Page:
OPINION: Power vacuum should not mean a vacuum of decorum

Paul Richardson

Paul Richardson

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Newspapers exist to tell their readers what is new, what has changed in the world.

But at certain times it falls on a newspaper to meet an even more important duty; not to tell people what is different, but to remind them what remains the same.

The last few days since Friday’s result have seen the entire nation rocked and it would therefore be strange if there were not some struggle here, as elsewhere, to grasp what leaving the Europe Union means for all of our lives.

That being said, this newspaper has been utterly staggered by the sheer unpleasantness of some comments that have been made by all sides of the debate since the result was known, particularly on this forum.

It is still far from clear what this poll means in a political and economic sense but, for better or worse, we are in a new era.

But what we must not fall into the trap of thinking is that Suffolk and its values are changed.

Inclusiveness, fairness and the willingness not to be judgemental - these have not changed.

Respect for each other and the resolve to treat our neighbours, of whatever background, as we ourselves would wish to be treated - these have not changed either.

These are the values towns like Bury St Edmunds, Newmarket and Haverhill were built on and are justifiably the source of great pride.

When something of the magnitude of a referendum result is revealed, there may be a temptation to believe that all the old rules no longer apply.

We should not give in to it.

Tolerance is now even more important than ever. Positivity is vital. Giving reassurance in word or action to those who are fearful is beyond crucial.

Our leaders are working to shape what our political future looks like.

But the vacuum in power should not translate to a vacuum of decorum.

By the way we treat each other, we have always wielded as much influence as the politicians, and a referendum - no matter how momentous - could never alter that fact.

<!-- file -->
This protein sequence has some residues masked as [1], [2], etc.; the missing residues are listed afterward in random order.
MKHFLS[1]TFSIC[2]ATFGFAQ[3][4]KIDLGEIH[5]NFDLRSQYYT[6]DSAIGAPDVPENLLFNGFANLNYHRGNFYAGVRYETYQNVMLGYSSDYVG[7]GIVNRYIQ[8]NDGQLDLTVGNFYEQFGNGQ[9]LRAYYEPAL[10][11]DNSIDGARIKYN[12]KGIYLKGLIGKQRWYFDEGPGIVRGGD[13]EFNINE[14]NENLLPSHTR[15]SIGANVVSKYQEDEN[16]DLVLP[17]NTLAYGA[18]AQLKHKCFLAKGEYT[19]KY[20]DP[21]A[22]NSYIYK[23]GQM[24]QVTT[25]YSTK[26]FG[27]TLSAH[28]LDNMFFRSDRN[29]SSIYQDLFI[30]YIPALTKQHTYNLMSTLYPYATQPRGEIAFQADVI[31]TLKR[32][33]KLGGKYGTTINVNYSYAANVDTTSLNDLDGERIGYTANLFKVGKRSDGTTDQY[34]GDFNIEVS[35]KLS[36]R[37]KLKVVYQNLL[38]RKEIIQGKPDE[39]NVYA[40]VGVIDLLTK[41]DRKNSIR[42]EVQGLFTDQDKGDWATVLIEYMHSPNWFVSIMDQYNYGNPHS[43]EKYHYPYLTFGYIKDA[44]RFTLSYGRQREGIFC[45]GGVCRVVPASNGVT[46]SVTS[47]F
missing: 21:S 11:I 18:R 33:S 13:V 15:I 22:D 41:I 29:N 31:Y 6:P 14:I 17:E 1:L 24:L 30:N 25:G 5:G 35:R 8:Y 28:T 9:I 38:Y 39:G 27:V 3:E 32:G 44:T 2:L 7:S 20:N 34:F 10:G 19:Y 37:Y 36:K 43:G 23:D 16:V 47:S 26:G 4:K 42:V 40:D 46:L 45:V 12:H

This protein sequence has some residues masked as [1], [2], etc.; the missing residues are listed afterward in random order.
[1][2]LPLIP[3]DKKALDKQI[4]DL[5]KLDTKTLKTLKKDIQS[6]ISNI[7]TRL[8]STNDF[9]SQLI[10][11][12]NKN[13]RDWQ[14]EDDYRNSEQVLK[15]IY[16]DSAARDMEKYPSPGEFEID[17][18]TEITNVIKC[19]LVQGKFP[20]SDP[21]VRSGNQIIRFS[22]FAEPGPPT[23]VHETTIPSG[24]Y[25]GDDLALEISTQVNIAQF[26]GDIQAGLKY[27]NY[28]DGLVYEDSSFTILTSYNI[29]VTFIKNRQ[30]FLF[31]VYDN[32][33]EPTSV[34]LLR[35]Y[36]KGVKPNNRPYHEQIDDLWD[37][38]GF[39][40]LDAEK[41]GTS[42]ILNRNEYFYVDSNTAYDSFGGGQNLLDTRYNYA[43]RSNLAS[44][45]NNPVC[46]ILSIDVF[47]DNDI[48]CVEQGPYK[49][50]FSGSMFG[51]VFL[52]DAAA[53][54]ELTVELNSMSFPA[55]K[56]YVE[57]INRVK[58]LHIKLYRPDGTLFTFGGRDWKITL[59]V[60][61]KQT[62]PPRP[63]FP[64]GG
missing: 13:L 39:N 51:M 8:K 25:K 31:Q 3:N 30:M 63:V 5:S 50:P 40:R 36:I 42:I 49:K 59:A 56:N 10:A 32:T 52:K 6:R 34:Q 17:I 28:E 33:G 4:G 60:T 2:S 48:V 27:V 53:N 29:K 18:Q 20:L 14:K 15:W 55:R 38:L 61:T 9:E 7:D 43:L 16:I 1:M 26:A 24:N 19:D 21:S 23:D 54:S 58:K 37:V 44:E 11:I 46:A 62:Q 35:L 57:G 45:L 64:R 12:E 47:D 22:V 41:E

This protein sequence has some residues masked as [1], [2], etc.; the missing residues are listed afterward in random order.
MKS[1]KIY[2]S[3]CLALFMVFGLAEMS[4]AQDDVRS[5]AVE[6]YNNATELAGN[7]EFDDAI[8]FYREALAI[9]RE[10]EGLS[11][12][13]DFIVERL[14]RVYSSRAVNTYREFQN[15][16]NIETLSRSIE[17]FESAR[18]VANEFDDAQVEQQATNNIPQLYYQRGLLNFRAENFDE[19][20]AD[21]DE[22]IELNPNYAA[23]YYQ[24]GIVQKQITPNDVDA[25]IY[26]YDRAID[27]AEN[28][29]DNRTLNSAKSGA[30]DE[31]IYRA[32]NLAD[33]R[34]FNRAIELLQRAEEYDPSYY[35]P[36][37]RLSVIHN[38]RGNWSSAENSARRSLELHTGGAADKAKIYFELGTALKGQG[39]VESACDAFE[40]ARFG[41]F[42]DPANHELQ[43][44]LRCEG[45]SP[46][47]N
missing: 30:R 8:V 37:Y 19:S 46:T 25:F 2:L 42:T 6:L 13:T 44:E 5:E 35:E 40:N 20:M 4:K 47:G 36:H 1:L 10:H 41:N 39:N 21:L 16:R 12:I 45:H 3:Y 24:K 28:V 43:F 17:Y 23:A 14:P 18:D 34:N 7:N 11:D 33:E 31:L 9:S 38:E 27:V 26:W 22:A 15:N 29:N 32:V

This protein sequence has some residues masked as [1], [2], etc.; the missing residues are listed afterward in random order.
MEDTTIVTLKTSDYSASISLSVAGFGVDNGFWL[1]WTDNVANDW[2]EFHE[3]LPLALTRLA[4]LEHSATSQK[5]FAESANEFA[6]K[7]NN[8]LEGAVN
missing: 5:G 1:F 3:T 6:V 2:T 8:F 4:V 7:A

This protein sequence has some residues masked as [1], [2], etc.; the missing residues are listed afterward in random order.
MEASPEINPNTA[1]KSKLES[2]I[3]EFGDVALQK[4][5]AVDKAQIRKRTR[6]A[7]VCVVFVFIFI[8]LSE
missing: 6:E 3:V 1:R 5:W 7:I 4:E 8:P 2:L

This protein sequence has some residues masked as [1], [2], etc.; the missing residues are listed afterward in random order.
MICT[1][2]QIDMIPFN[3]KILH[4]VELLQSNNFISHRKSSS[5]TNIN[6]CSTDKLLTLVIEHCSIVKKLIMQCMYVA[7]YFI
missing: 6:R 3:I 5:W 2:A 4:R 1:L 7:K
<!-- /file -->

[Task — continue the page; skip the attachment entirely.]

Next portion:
People whose frustration at being marginalised has expressed itself in their vote should not now feel justified to lash out at others who may suddenly feel marginalised themselves.

That would have been wrong last Thursday and it remains wrong today.

Similarly, those whose vote did not result in the desired outcome should not seize an opportunity to belittle and patronise those who disagree with them.

That, too, would have been wrong last Thursday and remains wrong today.

And, most importantly of all, both sides should seek at this time of uncertainty to be conciliatory, not only towards each other, but towards those who had no vote and are watching and waiting to see how their community now reacts to them.

We should let them know beyond any doubt that they have nothing to fear from their community, that they are as welcome here as they always were. That our community has always valued their hard work and decency and has never - and will never - persecute anyone who believes in those ideals.

That was right last Thursday and remains right today.

As the weeks and months pass and deals, treaties and quotas are forged, there will quite correctly be much attention on the new laws that will dictate us as we step forward into a new future as an independent country.

But it is important we remind ourselves that the rules that govern our interactions with all our fellows are not, and should never be, up for negotiation.

Paul Richardson

Editor